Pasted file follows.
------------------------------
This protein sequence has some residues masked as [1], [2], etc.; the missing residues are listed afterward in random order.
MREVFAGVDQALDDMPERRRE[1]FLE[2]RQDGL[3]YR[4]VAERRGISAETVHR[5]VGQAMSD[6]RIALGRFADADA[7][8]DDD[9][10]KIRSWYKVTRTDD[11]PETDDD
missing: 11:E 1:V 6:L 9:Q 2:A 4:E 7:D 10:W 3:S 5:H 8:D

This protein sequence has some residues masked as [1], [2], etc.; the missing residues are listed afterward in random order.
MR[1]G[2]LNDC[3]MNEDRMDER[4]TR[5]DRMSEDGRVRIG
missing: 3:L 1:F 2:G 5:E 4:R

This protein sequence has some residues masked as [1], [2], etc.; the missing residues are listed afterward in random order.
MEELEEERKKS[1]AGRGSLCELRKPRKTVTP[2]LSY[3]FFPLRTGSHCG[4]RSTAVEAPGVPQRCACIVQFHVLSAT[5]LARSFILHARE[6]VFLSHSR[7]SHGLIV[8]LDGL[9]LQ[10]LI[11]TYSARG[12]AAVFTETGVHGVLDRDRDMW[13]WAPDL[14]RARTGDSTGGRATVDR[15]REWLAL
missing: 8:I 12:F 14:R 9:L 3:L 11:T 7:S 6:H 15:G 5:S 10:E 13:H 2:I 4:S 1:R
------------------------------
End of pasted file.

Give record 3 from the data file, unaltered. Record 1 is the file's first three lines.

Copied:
This protein sequence has some residues masked as [1], [2], etc.; the missing residues are listed afterward in random order.
MEELEEERKKS[1]AGRGSLCELRKPRKTVTP[2]LSY[3]FFPLRTGSHCG[4]RSTAVEAPGVPQRCACIVQFHVLSAT[5]LARSFILHARE[6]VFLSHSR[7]SHGLIV[8]LDGL[9]LQ[10]LI[11]TYSARG[12]AAVFTETGVHGVLDRDRDMW[13]WAPDL[14]RARTGDSTGGRATVDR[15]REWLAL
missing: 8:I 12:F 14:R 9:L 3:L 11:T 7:S 6:H 15:G 5:S 10:E 13:H 2:I 4:S 1:R